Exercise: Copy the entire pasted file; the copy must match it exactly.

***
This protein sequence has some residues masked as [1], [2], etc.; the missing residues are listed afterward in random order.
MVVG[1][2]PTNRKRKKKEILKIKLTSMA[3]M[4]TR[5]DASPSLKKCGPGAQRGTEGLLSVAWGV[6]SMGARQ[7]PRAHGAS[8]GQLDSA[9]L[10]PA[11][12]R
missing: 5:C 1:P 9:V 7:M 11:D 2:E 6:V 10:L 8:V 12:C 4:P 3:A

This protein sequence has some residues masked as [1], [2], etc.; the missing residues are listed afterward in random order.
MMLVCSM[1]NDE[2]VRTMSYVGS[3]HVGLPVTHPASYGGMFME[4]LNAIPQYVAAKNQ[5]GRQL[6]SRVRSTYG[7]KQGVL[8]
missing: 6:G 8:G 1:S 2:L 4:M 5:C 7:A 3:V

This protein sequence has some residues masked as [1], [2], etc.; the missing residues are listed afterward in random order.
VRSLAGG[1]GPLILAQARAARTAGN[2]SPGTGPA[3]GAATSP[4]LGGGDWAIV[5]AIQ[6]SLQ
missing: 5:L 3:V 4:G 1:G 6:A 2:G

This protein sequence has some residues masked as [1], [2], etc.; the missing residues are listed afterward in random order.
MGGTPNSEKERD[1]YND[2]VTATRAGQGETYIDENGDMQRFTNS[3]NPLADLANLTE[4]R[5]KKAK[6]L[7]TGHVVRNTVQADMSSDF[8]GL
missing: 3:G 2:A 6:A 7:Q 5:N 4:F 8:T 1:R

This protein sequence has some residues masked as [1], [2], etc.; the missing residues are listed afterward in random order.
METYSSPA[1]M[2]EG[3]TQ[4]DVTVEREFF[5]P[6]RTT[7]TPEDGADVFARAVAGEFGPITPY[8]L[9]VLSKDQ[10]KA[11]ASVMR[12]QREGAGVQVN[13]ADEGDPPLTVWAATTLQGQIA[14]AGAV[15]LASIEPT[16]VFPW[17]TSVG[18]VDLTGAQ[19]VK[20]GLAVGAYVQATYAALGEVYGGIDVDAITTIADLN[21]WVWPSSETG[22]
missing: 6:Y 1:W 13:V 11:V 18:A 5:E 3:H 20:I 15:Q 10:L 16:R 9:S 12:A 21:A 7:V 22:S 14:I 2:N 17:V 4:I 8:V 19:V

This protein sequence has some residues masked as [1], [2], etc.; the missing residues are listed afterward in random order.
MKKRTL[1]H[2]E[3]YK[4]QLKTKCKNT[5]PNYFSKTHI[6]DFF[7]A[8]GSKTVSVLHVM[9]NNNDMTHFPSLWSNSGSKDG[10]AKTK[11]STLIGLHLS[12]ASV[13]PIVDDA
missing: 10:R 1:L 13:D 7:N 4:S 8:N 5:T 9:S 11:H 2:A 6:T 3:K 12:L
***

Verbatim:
This protein sequence has some residues masked as [1], [2], etc.; the missing residues are listed afterward in random order.
MVVG[1][2]PTNRKRKKKEILKIKLTSMA[3]M[4]TR[5]DASPSLKKCGPGAQRGTEGLLSVAWGV[6]SMGARQ[7]PRAHGAS[8]GQLDSA[9]L[10]PA[11][12]R
missing: 5:C 1:P 9:V 7:M 11:D 2:E 6:V 10:L 8:V 12:C 4:P 3:A

This protein sequence has some residues masked as [1], [2], etc.; the missing residues are listed afterward in random order.
MMLVCSM[1]NDE[2]VRTMSYVGS[3]HVGLPVTHPASYGGMFME[4]LNAIPQYVAAKNQ[5]GRQL[6]SRVRSTYG[7]KQGVL[8]
missing: 6:G 8:G 1:S 2:L 4:M 5:C 7:A 3:V

This protein sequence has some residues masked as [1], [2], etc.; the missing residues are listed afterward in random order.
VRSLAGG[1]GPLILAQARAARTAGN[2]SPGTGPA[3]GAATSP[4]LGGGDWAIV[5]AIQ[6]SLQ
missing: 5:L 3:V 4:G 1:G 6:A 2:G

This protein sequence has some residues masked as [1], [2], etc.; the missing residues are listed afterward in random order.
MGGTPNSEKERD[1]YND[2]VTATRAGQGETYIDENGDMQRFTNS[3]NPLADLANLTE[4]R[5]KKAK[6]L[7]TGHVVRNTVQADMSSDF[8]GL
missing: 3:G 2:A 6:A 7:Q 5:N 4:F 8:T 1:R

This protein sequence has some residues masked as [1], [2], etc.; the missing residues are listed afterward in random order.
METYSSPA[1]M[2]EG[3]TQ[4]DVTVEREFF[5]P[6]RTT[7]TPEDGADVFARAVAGEFGPITPY[8]L[9]VLSKDQ[10]KA[11]ASVMR[12]QREGAGVQVN[13]ADEGDPPLTVWAATTLQGQIA[14]AGAV[15]LASIEPT[16]VFPW[17]TSVG[18]VDLTGAQ[19]VK[20]GLAVGAYVQATYAALGEVYGGIDVDAITTIADLN[21]WVWPSSETG[22]
missing: 6:Y 1:W 13:V 11:V 18:A 5:E 3:H 20:I 15:Q 10:L 16:R 9:S 12:A 21:A 7:V 22:S 14:I 2:N 17:V 4:I 8:V 19:V

This protein sequence has some residues masked as [1], [2], etc.; the missing residues are listed afterward in random order.
MKKRTL[1]H[2]E[3]YK[4]QLKTKCKNT[5]PNYFSKTHI[6]DFF[7]A[8]GSKTVSVLHVM[9]NNNDMTHFPSLWSNSGSKDG[10]AKTK[11]STLIGLHLS[12]ASV[13]PIVDDA
missing: 10:R 1:L 13:D 7:N 4:S 8:N 5:T 9:S 11:H 2:A 6:T 3:K 12:L